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Am J Clin Nutr. 2016 Apr;103(4):1111-24. doi: 10.3945/ajcn.115.123216. Epub 2016 Feb 24.

Consumption of dairy foods and diabetes incidence: a dose-response meta-analysis of observational studies.

Author information

1
Division of Human Nutrition, Wageningen University, Wageningen, Netherlands;
2
Department of Nutrition, Harvard T.H. Chan School of Public Health, Boston, MA; and Microclinic International, San Francisco, CA.
3
Department of Nutrition, Harvard T.H. Chan School of Public Health, Boston, MA; and.
4
Division of Human Nutrition, Wageningen University, Wageningen, Netherlands; sabita.soedamah-muthu@wur.nl.

Abstract

BACKGROUND:

A growing number of cohort studies suggest a potential role of dairy consumption in type 2 diabetes (T2D) prevention. The strength of this association and the amount of dairy needed is not clear.

OBJECTIVE:

We performed a meta-analysis to quantify the associations of incident T2D with dairy foods at different levels of intake.

DESIGN:

A systematic literature search of the PubMed, Scopus, and Embase databases (from inception to 14 April 2015) was supplemented by hand searches of reference lists and correspondence with authors of prior studies. Included were prospective cohort studies that examined the association between dairy and incident T2D in healthy adults. Data were extracted with the use of a predefined protocol, with double data-entry and study quality assessments. Random-effects meta-analyses with summarized dose-response data were performed for total, low-fat, and high-fat dairy, (types of) milk, (types of) fermented dairy, cream, ice cream, and sherbet. Nonlinear associations were investigated, with data modeled with the use of spline knots and visualized via spaghetti plots.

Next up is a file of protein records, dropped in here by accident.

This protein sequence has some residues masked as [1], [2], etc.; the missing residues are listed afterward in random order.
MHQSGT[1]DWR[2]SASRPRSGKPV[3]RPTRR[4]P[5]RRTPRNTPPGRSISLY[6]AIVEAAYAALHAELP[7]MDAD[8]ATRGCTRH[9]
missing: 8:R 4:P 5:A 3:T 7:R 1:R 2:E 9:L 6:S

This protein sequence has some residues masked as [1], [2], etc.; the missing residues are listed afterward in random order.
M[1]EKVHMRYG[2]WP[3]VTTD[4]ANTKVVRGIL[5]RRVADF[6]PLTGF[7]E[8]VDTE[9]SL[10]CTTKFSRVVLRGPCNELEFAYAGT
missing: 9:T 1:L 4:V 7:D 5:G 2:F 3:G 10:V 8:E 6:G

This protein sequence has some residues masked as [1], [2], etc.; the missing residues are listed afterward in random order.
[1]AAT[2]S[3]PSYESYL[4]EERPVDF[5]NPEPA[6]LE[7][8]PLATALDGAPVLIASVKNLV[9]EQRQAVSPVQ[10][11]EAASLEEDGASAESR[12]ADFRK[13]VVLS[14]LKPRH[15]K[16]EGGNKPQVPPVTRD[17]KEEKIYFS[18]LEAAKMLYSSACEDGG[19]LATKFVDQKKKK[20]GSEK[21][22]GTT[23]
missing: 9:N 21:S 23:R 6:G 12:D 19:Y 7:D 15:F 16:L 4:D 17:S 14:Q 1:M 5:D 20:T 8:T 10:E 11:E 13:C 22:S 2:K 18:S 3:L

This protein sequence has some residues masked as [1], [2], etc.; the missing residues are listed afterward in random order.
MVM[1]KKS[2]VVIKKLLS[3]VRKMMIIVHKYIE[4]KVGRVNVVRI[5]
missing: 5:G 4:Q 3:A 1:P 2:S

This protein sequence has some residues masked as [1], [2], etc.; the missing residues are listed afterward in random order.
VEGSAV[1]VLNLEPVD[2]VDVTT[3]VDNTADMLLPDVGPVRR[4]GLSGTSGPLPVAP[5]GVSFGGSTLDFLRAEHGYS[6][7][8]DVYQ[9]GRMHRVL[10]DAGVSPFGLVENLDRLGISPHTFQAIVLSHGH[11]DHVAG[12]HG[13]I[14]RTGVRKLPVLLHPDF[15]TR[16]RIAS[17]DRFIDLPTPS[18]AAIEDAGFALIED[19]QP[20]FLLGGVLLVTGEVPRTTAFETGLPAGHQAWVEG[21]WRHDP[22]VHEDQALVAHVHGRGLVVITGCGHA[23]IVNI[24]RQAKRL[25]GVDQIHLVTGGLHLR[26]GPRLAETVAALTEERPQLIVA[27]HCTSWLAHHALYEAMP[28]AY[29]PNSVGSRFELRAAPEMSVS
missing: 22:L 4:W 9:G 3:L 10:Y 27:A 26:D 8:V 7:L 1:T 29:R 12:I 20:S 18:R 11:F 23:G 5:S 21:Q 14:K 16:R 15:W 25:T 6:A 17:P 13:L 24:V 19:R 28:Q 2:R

RESULTS:

The analysis included 22 cohort studies comprised of 579,832 individuals and 43,118 T2D cases. Total dairy was inversely associated with T2D risk (RR: 0.97 per 200-g/d increment; 95% CI: 0.95, 1.00;P= 0.04;I(2)= 66%), with a suggestive but similar linear inverse association noted for low-fat dairy (RR: 0.96 per 200 g/d; 95% CI: 0.92, 1.00;P= 0.072;I(2)= 68%). Nonlinear inverse associations were found for yogurt intake (at 80 g/d, RR: 0.86 compared with 0 g/d; 95% CI: 0.83, 0.90;P< 0.001;I(2)= 73%) and ice cream intake (at ∼10 g/d, RR: 0.81; 95% CI: 0.78, 0.85;P< 0.001;I(2)= 86%), but no added incremental benefits were found at a higher intake. Other dairy types were not associated with T2D risk.

CONCLUSION:

This dose-response meta-analysis of observational studies suggests a possible role for dairy foods, particularly yogurt, in the prevention of T2D. Results should be considered in the context of the observed heterogeneity.

KEYWORDS:

cheese; dairy; dose-response associations; meta-analysis; milk; prospective/observational studies; type 2 diabetes; yogurt

PMID:
26912494
DOI:
10.3945/ajcn.115.123216
[Indexed for MEDLINE]

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